By Ray Stern
By Ray Stern
By New Times
By Amy Silverman
By Stephen Lemons
By Stephen Lemons
By Monica Alonzo
By Chris Parker
What's got The Spike in a lather this week is a recent federal court judgment against the City of Phoenix to settle what is really a locker-room prank that's blazed out of control. When the tab is finally paid, this incident could well cost the taxpayers close to half a million bucks.
The burning issue here involves a penis. Paul Klusman's penis, to be exact. Or so he thought.
In 1996 (yes, this case has actually been dragging on for six years) Klusman was an engineer at Fire Station 1. He'd been there since 1971 — that's 25 years — so The Spike is thinking he must have known the kinds of stunts that guys — especially guys in close quarters — are apt to carry out.
Some of the guys didn't like Klusman. The Spike figured this out from the crude cartoon someone drew of a guy with a large sexual organ. And, The Spike is forced to say for journalistic reasons: Get it? He's a big dick.
The Spike also gleaned a few facts from the two very thick volumes of legal files that this case has become. Klusman opines that the disgruntlement stems from his outspoken views about proposed overtime limits, or perhaps because he objected to the way a bid for new breathing apparatus was being handled.
Whatever. One day, Klusman found two drawings on top of his locker. They depicted a man with a very large penis. In one, the man, presumably a firefighter, was wearing a hat labeled "U1-A." That stands for "Utility Truck 1, A Shift."
Klusman's truck. Klusman's shift.
Two days later, two more drawings.
Klusman complained to his boss, then-Captain Pat Cantelme, as well as to Phoenix Fire Chief Alan Brunacini.
Cantelme told the guys to knock it off. And they did. Mostly.
The Spike needs to point out that the penis pictures appeared just as another beloved firefighter, deputy chief Hoot Gibson, was essentially being given the boot after 36 years for taking the whole locker-room prank thing a bit too far. Gibson's tastes ran mainly to wet willies, wedgies, knuckle rubs. At one point, he drew a circle on the ceiling above his chair and liked to tell people that was where a, we'll just say, hefty woman who worked upstairs might come crashing through one day. She complained to City Hall about that and other atrocities, including the fact that Gibson was paying unearned overtime to firefighter trainees. Shameless.
Klusman continued to rub some people the wrong way, and he eventually found two more "sexually explicit" drawings, as he called them, stuffed through the vents of his locker. These were done on a computer.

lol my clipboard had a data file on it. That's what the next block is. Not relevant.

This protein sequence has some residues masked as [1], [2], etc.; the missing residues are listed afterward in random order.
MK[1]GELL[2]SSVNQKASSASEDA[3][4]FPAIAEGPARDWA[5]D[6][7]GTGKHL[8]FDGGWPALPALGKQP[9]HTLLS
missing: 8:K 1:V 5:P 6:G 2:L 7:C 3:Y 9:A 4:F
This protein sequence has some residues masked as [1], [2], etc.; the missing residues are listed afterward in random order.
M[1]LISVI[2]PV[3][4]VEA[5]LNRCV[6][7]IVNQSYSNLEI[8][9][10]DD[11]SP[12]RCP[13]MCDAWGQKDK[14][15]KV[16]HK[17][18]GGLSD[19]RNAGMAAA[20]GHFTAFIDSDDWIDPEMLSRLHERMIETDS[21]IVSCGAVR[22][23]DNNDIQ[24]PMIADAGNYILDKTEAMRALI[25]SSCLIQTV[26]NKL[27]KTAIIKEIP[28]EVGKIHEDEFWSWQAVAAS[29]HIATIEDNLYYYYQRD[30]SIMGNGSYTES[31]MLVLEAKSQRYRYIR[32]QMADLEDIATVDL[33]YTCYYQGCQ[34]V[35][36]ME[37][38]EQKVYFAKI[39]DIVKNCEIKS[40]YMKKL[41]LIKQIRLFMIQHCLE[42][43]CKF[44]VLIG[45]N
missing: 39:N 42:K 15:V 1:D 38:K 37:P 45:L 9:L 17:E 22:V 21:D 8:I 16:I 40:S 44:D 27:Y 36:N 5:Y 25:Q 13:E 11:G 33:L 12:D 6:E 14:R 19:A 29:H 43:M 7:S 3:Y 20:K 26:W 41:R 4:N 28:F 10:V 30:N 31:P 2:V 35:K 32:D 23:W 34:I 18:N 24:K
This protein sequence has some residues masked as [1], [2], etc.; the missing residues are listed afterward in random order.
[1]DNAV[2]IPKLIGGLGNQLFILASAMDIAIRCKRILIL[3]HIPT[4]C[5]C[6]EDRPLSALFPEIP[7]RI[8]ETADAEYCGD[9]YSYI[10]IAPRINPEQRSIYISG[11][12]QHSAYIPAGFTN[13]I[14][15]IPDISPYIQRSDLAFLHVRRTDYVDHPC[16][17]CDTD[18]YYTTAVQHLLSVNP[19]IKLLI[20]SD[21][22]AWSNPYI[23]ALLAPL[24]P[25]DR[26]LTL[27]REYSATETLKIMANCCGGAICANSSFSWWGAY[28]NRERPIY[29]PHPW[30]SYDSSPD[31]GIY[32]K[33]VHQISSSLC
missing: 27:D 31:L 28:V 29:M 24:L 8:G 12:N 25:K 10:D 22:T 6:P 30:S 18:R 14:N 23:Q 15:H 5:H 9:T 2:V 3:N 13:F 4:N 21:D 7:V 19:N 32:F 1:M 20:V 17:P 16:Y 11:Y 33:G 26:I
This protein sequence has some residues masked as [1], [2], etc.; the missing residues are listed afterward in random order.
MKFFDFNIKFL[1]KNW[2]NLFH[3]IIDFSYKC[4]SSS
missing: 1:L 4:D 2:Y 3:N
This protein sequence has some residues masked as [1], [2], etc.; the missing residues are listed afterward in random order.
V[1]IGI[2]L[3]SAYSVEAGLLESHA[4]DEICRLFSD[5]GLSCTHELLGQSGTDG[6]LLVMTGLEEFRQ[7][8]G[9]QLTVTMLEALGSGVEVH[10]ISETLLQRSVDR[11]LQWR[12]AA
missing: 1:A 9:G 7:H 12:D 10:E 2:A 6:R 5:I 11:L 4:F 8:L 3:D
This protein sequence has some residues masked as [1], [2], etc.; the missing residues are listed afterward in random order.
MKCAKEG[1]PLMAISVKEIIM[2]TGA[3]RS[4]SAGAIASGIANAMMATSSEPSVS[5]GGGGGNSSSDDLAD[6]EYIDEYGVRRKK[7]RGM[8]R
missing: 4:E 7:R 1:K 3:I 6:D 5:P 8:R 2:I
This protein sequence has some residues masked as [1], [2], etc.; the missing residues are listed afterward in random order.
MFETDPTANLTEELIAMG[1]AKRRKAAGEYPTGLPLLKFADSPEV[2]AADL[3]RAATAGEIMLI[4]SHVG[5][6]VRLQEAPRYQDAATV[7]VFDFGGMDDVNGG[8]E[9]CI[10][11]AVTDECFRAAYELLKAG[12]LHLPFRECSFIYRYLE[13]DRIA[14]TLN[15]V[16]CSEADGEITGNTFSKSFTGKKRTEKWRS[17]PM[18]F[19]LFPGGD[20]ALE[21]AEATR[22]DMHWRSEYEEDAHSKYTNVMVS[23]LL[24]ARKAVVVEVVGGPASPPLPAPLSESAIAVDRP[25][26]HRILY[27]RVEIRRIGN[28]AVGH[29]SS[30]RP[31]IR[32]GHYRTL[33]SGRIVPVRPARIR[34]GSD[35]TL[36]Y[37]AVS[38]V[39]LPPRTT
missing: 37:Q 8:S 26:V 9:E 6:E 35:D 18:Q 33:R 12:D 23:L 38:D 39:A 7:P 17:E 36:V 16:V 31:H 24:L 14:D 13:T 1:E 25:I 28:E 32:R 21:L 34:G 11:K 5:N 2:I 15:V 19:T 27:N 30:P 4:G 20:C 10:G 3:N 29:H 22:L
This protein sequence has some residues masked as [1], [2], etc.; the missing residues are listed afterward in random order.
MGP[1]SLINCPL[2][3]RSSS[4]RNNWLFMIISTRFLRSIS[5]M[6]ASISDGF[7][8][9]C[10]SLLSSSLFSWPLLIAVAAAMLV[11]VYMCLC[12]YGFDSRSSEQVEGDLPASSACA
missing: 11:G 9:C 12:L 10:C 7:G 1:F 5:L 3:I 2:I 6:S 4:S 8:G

Klusman complained again. He gave the drawings — all six of them — to fire officials so they could be dusted for fingerprints.
And this time he added new offenses: Sometimes he'd come to work to find that someone had been smoking in his truck, even though they knew that he was a fervent anti-smoker. A few times he found his bedding gone. And someone kept taking his TV remote so he couldn't change channels without getting out of bed.
It was then that The Spike, sitting in the new Sandra Day O'Connor Federal Courthouse (it was early, so the coolers were working pretty well), came up with a possible headline for this story: Big Weenie.
In May 1997, about a year after the first drawings appeared, Klusman was transferred "for the good of the department" as well as himself. He ended up at Station 24 on the west side. But Klusman contended that, among other things, he was losing money because he wasn't getting as much overtime pay as he had at the downtown station.
In 1998, he filed a sexual harassment lawsuit, which strikes The Spike as unusual because the doodlers in this case obviously were not seeking sexual favors. They just didn't like him. Still, there is that provision about a hostile work environment. Klusman wanted back pay, lost wages, reinstatement to his old station, and compensation for pain, suffering and emotional distress.
Indeed, Klusman hired a psychologist who found the shenanigans caused an "adjustment disorder" that includes "depressed mood, irritability, inability to sleep, rumination and strained interpersonal relationships."
Rumination? If that means thinking too much, heck, The Spike has that. And The Spike is betting those personal relationships were strained well before someone stuffed some drawings into a locker.
Still, last month, federal Judge Thomas Zilly found in favor of Klusman and awarded him $30,000 for emotional distress, plus $2,500 for future medical costs.
The big zinger to taxpayers, however, could come through attorneys fees and court costs, which Zilly ordered the losers (that would be the City of Phoenix) to pay. Four years of legal wrangling isn't cheap. Klusman's attorney, Michael Pruitt of Mesa, has filed for nearly $200,000 in fees and costs.
The city hired an outside firm, Gaona Moore, to handle the defense. No one from the defense team returned The Spike's call, but The Spike is guessing their hourly rate is as high, if not higher (it is public money, after all).